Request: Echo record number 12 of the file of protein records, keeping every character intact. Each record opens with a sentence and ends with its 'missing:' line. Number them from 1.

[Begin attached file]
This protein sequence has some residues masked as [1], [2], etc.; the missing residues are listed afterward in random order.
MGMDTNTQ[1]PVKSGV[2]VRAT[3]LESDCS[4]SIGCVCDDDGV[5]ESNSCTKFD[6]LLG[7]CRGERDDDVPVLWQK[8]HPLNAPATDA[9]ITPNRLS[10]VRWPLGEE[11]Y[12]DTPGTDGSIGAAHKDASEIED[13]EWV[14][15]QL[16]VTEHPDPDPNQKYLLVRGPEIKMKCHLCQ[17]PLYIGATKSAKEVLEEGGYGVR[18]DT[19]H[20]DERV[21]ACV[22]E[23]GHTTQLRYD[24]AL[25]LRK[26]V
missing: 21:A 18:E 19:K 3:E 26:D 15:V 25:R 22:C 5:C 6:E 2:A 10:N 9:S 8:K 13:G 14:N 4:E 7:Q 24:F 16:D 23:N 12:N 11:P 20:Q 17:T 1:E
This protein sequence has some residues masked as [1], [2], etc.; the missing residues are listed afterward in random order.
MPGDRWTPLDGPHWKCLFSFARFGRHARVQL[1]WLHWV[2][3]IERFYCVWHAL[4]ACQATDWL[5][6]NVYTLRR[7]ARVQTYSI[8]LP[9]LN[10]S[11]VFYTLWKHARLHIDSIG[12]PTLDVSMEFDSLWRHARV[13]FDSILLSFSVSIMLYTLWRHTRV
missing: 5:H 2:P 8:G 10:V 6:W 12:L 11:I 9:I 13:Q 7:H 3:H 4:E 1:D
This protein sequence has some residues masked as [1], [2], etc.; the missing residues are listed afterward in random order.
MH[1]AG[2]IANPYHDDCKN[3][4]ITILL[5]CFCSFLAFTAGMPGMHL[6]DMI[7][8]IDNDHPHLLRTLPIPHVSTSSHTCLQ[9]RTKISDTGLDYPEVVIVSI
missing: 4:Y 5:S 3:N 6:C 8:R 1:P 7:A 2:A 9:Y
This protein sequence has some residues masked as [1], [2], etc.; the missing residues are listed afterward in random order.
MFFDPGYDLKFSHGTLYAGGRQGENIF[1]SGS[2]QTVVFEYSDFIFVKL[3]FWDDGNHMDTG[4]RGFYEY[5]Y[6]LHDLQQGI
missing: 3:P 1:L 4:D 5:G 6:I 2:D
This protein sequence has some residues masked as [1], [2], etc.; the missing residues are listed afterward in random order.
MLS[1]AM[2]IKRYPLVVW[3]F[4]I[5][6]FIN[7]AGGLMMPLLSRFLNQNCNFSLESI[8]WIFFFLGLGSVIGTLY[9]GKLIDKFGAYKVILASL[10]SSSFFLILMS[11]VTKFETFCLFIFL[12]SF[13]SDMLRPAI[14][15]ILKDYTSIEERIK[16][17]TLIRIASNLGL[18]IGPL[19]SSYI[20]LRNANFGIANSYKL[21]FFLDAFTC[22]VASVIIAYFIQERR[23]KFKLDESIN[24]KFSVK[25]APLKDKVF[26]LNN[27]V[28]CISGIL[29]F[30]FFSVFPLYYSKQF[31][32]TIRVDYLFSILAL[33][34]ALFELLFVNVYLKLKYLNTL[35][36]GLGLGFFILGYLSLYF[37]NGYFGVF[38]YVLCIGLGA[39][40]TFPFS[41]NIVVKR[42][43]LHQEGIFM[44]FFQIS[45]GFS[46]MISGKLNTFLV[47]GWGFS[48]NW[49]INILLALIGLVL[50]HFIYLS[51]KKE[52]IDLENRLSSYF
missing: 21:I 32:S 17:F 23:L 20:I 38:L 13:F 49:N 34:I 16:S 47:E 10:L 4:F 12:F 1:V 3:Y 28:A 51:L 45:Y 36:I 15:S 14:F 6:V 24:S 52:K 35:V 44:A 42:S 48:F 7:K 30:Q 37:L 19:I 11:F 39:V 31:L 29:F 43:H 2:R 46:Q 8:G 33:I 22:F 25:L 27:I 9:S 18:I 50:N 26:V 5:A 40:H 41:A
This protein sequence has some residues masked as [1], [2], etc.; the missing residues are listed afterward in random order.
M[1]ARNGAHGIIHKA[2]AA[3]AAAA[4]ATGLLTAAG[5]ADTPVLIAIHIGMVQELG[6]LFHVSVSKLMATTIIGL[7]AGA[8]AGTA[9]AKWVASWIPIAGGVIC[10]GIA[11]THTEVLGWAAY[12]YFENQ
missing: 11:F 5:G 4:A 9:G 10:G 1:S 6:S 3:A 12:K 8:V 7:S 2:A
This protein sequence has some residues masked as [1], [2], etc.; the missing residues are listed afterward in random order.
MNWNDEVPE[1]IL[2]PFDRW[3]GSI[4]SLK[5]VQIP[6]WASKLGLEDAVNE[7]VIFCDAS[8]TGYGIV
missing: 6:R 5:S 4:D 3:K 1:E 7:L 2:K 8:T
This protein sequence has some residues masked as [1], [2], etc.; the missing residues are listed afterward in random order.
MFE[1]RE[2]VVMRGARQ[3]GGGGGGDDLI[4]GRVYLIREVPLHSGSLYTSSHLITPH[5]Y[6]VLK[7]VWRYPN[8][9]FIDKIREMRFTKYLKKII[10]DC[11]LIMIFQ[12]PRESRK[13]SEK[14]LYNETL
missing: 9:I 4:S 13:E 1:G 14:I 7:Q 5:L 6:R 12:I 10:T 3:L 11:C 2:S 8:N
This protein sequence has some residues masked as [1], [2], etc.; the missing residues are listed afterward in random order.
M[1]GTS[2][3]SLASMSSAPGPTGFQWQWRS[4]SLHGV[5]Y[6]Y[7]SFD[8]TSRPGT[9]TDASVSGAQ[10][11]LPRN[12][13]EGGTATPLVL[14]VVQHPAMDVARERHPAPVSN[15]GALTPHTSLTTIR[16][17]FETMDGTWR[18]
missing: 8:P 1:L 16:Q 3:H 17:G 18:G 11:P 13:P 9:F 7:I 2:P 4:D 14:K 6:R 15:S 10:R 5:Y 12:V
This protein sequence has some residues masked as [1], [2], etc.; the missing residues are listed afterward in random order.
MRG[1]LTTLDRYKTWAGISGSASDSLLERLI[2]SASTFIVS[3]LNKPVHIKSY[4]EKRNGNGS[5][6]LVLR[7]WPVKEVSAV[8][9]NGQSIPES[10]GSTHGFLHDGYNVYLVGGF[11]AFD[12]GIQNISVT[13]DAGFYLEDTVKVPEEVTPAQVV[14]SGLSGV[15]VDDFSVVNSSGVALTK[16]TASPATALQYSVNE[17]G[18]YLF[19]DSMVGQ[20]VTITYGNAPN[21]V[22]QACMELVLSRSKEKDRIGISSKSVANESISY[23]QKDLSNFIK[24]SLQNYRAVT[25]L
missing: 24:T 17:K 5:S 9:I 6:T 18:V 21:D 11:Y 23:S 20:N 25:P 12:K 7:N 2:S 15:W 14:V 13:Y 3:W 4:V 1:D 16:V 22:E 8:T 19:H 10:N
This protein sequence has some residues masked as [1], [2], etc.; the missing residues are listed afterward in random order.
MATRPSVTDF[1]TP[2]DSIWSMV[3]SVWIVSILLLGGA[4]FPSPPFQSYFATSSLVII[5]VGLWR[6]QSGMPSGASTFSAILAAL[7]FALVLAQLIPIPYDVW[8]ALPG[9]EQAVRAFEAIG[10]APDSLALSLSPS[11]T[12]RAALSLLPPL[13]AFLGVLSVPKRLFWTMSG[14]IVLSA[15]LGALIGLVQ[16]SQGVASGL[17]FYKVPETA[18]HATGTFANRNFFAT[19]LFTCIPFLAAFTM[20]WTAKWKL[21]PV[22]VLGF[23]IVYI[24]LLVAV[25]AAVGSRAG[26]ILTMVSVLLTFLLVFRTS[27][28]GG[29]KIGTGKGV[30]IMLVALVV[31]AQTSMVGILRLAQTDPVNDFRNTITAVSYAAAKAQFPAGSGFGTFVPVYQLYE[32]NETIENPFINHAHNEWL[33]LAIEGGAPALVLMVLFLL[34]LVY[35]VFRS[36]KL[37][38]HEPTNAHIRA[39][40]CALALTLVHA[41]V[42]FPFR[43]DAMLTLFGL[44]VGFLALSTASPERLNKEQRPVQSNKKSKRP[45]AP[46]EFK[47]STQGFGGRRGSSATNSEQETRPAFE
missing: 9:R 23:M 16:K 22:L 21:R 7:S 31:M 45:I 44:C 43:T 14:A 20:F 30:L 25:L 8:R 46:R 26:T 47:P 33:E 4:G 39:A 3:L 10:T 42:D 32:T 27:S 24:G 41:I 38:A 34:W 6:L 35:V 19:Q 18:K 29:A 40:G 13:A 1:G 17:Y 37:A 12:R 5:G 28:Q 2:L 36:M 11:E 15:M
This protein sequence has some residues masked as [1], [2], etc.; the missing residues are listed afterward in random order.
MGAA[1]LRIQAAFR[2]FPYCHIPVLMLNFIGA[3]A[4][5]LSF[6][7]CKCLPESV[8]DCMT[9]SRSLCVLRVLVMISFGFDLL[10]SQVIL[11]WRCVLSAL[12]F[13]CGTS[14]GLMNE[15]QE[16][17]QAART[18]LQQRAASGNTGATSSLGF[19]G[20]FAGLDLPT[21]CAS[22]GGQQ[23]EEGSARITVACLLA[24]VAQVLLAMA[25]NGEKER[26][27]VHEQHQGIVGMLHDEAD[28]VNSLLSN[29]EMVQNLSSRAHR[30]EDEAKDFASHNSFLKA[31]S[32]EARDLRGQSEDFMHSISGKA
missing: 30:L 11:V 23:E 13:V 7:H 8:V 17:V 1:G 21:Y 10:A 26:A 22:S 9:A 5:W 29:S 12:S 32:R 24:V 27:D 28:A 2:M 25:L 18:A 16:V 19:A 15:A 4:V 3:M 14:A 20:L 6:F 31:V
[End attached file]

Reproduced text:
This protein sequence has some residues masked as [1], [2], etc.; the missing residues are listed afterward in random order.
MGAA[1]LRIQAAFR[2]FPYCHIPVLMLNFIGA[3]A[4][5]LSF[6][7]CKCLPESV[8]DCMT[9]SRSLCVLRVLVMISFGFDLL[10]SQVIL[11]WRCVLSAL[12]F[13]CGTS[14]GLMNE[15]QE[16][17]QAART[18]LQQRAASGNTGATSSLGF[19]G[20]FAGLDLPT[21]CAS[22]GGQQ[23]EEGSARITVACLLA[24]VAQVLLAMA[25]NGEKER[26][27]VHEQHQGIVGMLHDEAD[28]VNSLLSN[29]EMVQNLSSRAHR[30]EDEAKDFASHNSFLKA[31]S[32]EARDLRGQSEDFMHSISGKA
missing: 30:L 11:V 23:E 13:V 7:H 8:V 17:V 1:G 21:Y 10:A 26:A 22:S 9:A 5:W 29:S 12:S 32:R 24:V 27:D 28:A 2:M 25:L 18:A 16:V 19:A 15:A 4:V 3:M 14:A 20:L 6:F 31:V